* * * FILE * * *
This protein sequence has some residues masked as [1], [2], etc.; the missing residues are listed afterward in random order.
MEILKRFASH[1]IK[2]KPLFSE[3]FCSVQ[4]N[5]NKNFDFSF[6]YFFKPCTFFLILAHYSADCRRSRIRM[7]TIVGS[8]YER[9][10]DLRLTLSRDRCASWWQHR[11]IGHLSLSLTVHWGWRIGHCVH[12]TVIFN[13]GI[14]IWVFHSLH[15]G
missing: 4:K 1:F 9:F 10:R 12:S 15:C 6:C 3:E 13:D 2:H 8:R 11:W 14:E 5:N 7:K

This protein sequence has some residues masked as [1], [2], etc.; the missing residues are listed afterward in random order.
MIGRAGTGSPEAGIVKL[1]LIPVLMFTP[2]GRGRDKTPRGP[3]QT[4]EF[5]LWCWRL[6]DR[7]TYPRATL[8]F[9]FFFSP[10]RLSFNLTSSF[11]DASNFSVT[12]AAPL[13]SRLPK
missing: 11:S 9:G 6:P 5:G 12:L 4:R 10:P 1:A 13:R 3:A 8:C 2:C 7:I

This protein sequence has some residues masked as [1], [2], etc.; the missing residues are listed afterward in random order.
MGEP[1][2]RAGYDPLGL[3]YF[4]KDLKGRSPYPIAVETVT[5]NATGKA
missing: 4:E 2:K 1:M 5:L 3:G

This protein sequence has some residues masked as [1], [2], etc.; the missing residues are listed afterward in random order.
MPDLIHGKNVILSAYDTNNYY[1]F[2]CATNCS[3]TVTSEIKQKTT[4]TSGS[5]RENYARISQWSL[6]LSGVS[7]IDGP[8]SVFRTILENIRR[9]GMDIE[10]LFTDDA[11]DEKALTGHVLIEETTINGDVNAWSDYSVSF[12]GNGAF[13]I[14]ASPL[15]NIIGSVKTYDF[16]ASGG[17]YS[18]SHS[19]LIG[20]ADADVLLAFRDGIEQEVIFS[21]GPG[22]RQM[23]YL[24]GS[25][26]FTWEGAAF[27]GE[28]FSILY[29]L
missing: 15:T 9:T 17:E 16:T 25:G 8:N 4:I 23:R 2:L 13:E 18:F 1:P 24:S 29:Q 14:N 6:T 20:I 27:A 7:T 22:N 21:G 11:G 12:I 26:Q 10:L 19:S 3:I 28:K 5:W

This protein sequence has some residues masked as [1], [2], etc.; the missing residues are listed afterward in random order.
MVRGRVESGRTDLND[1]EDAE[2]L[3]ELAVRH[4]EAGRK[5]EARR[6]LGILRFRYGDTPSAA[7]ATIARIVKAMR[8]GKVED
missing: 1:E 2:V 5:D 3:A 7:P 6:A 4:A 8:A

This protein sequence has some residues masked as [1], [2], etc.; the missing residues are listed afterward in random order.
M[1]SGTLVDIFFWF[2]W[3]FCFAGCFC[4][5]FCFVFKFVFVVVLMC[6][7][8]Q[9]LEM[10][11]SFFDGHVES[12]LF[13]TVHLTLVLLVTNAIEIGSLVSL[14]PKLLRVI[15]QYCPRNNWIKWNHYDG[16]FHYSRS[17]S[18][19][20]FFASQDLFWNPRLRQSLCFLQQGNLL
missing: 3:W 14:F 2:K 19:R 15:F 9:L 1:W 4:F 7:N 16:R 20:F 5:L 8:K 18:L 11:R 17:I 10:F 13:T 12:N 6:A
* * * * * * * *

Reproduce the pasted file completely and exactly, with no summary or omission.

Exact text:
This protein sequence has some residues masked as [1], [2], etc.; the missing residues are listed afterward in random order.
MEILKRFASH[1]IK[2]KPLFSE[3]FCSVQ[4]N[5]NKNFDFSF[6]YFFKPCTFFLILAHYSADCRRSRIRM[7]TIVGS[8]YER[9][10]DLRLTLSRDRCASWWQHR[11]IGHLSLSLTVHWGWRIGHCVH[12]TVIFN[13]GI[14]IWVFHSLH[15]G
missing: 4:K 1:F 9:F 10:R 12:S 15:C 6:C 3:E 13:D 2:H 8:R 11:W 14:E 5:N 7:K

This protein sequence has some residues masked as [1], [2], etc.; the missing residues are listed afterward in random order.
MIGRAGTGSPEAGIVKL[1]LIPVLMFTP[2]GRGRDKTPRGP[3]QT[4]EF[5]LWCWRL[6]DR[7]TYPRATL[8]F[9]FFFSP[10]RLSFNLTSSF[11]DASNFSVT[12]AAPL[13]SRLPK
missing: 11:S 9:G 6:P 5:G 12:L 4:R 10:P 1:A 13:R 3:A 8:C 2:C 7:I

This protein sequence has some residues masked as [1], [2], etc.; the missing residues are listed afterward in random order.
MGEP[1][2]RAGYDPLGL[3]YF[4]KDLKGRSPYPIAVETVT[5]NATGKA
missing: 4:E 2:K 1:M 5:L 3:G

This protein sequence has some residues masked as [1], [2], etc.; the missing residues are listed afterward in random order.
MPDLIHGKNVILSAYDTNNYY[1]F[2]CATNCS[3]TVTSEIKQKTT[4]TSGS[5]RENYARISQWSL[6]LSGVS[7]IDGP[8]SVFRTILENIRR[9]GMDIE[10]LFTDDA[11]DEKALTGHVLIEETTINGDVNAWSDYSVSF[12]GNGAF[13]I[14]ASPL[15]NIIGSVKTYDF[16]ASGG[17]YS[18]SHS[19]LIG[20]ADADVLLAFRDGIEQEVIFS[21]GPG[22]RQM[23]YL[24]GS[25][26]FTWEGAAF[27]GE[28]FSILY[29]L
missing: 15:T 9:T 17:E 16:T 25:G 8:N 4:I 23:R 2:L 13:E 18:F 1:P 24:S 29:Q 14:N 6:T 20:I 27:A 7:T 22:N 21:G 11:G 12:I 26:Q 10:L 19:S 3:I 28:K 5:W

This protein sequence has some residues masked as [1], [2], etc.; the missing residues are listed afterward in random order.
MVRGRVESGRTDLND[1]EDAE[2]L[3]ELAVRH[4]EAGRK[5]EARR[6]LGILRFRYGDTPSAA[7]ATIARIVKAMR[8]GKVED
missing: 1:E 2:V 5:D 3:A 7:P 6:A 4:A 8:A

This protein sequence has some residues masked as [1], [2], etc.; the missing residues are listed afterward in random order.
M[1]SGTLVDIFFWF[2]W[3]FCFAGCFC[4][5]FCFVFKFVFVVVLMC[6][7][8]Q[9]LEM[10][11]SFFDGHVES[12]LF[13]TVHLTLVLLVTNAIEIGSLVSL[14]PKLLRVI[15]QYCPRNNWIKWNHYDG[16]FHYSRS[17]S[18][19][20]FFASQDLFWNPRLRQSLCFLQQGNLL
missing: 3:W 14:F 2:K 19:R 15:F 9:L 1:W 4:F 7:N 16:R 20:F 5:L 8:K 18:L 11:R 17:I 10:F 13:T 12:N 6:A